black holes (from what field equations do they come from?); each black
hole disrupts the asymptotic flatness of the other black hole so that
the spacetime between them is not asymptotically flat. In addition,
each black hole encounters an alleged ‘infinite curvature’ at the
singularity of the other black hole. Now consider the 2.5 million
‘supermassive’ black holes that NASA scientists have claimed to have
found (‘NASA’s WISE Survey Uncovers Millions of Black Holes’ August
29, 2012, http://www.nasa.gov/home/hqnews/2012/aug/HQ_12-295_WISE_Black_Holes.html).
None of the alleged black holes are in a spacetime that is
asymptotically flat owing to the presence of the other black holes,
and each of them encounters 2,499,999 ‘infinite’ curvatures due to the
other 2,499,999 alleged black holes. But all alleged black hole
solutions to Einstein’s field equations are defined in part by
possession of a spacetime that is asymptotically flat, in a universe
that is spatially infinite and not expanding. Multiple black holes and
black hole binaries violate the very definition of the black hole.
This does not require anything more than high school physics to
understand. Indeed, it requires even less than high school physics to
comprehend.

In your paper you say,

“We know of ~20 X-ray binaries with dynamically confirmed black hole
(BH) accretors; these include 15 low mass X-ray binaries (LMXBs) and 3
high mass X-ray
binaries (HMXBs) in the Milky way and Magellanic Clouds”

“We have identified 10 BHCs from their high luminosity low states to date.”

“We have identified 26 new black hole candidates in the central region
of M31, using their structure functions or luminosities to identify
them as X-ray binaries, and their
high luminosity hard state spectra to classify them as BHCs.”

It is of note that you and your colleagues claim the finding of so
many black holes, black hole binaries, and/or black hole candidates,
when the very definition of the black hole excludes multiple black
holes, and the black hole and big bang ‘solutions’ are mutually
exclusive.

Yours faithfully,
Stephen J. Crothers
http://viXra.org/abs/1306.0024

_________________________________

Barnard, Robin
To: Stephen Crothers
Sat, Jun 15, 2013 at 2:00 AM

Hi Stephen,
thank you for your interest. As you have noted, and is evident in your
paper, the mathematics and theory of black holes is extremely tricky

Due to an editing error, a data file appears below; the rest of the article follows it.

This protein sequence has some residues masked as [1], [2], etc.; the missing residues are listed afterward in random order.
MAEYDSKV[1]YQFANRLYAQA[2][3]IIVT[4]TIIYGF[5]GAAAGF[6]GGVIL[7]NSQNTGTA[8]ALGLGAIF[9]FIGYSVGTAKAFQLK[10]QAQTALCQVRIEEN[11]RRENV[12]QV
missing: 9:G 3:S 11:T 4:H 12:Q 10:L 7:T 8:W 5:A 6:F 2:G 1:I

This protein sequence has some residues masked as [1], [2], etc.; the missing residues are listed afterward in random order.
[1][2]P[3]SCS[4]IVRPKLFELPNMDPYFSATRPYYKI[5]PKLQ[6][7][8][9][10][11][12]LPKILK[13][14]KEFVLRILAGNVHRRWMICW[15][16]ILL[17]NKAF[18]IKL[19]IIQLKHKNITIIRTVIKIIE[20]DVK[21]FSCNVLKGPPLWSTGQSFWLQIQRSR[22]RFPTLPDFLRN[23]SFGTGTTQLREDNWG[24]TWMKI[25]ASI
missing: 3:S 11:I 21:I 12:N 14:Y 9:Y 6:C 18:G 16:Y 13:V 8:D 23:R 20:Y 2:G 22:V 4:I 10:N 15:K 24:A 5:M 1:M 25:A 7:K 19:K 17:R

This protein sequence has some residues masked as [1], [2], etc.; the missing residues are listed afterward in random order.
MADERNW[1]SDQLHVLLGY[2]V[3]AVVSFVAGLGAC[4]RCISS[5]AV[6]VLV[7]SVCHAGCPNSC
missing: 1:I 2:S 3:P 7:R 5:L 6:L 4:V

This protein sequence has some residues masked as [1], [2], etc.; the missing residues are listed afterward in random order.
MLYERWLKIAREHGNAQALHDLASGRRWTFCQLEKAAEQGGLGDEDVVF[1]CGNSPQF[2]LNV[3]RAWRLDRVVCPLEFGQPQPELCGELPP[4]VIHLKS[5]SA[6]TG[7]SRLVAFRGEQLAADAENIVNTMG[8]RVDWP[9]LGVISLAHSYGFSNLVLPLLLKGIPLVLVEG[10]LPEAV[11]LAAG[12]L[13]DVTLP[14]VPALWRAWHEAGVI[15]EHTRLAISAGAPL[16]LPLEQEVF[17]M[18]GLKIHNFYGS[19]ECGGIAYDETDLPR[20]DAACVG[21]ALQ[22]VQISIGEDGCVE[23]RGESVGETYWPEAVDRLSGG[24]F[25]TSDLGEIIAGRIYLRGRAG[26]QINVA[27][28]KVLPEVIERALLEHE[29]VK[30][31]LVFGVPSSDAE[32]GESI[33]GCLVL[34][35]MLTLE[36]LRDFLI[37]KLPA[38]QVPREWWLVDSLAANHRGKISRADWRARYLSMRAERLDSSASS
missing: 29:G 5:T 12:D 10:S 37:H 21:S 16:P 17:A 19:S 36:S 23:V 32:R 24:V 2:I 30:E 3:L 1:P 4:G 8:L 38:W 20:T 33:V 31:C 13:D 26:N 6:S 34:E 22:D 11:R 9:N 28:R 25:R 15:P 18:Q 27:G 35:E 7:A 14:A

and hard to understand; high school maths may be sufficient to
understand the algebra, but high school physics is not enough to
understand the physics. Luckily, our lack of understanding has no
impact on the actual physics of the universe; there is no need to
worry about flaws in field equations. I personally believe that it is
futile to speculate what happens inside the event horizon, since the
known laws of physics no longer apply.

Our black holes classifications are empirical, coming from
measurements from known neutron-star binaries and black hole binaries
in our Galaxy. They all exist in so-called X-ray binary systems.

X-ray binary systems consist of a compact object (either a neutron
star or black hole) plus a companion star, in close orbit, so that
matter is transfered from the companion star onto the compact star.
They produce tremendous amounts of X-rays, and are powered by
gravitational energy that is extracted from the material falling onto
the compact star.

There are similar systems containing a white dwarf instead of a black
hole or neutron star, but these release much less energy, even though
white dwarves have similar masses to neutron stars. This is because
white dwarves are many times larger than neutron stars, meaning that
much less energy is extracted from the falling material before it hits
the surface of the white dwarf.

The known black holes in our Galaxy have been “dynamically confirmed”
by examining the orbits of their companion stars. Using Kepler’s laws,
we can get the total mass of both stars; if we can find the mass of
the companion star, we can therefore find the mass of the compact
star. Several of these binary systems have masses that exceed the
limit for neutron star systems, regardless of equations of state. They
also must be at least as compact as neutron stars, because they have
similar power output from the same energy source. Therefore, they are
more dense than neutron stars, and there is little else they can be
except black holes.

As for how we make our classifications, I invite you to read the
preprint of our upcoming paper using the following link:
http://arxiv.org/abs/1304.7780.

Basically, we see a bunch of powerful, point-like X-ray sources in the
region of the centre of Andromeda; these can be either neutron star
binaries, black hole binaries, or background galaxies; the paper
details how we make the distinctions.

Happy reading!
Robin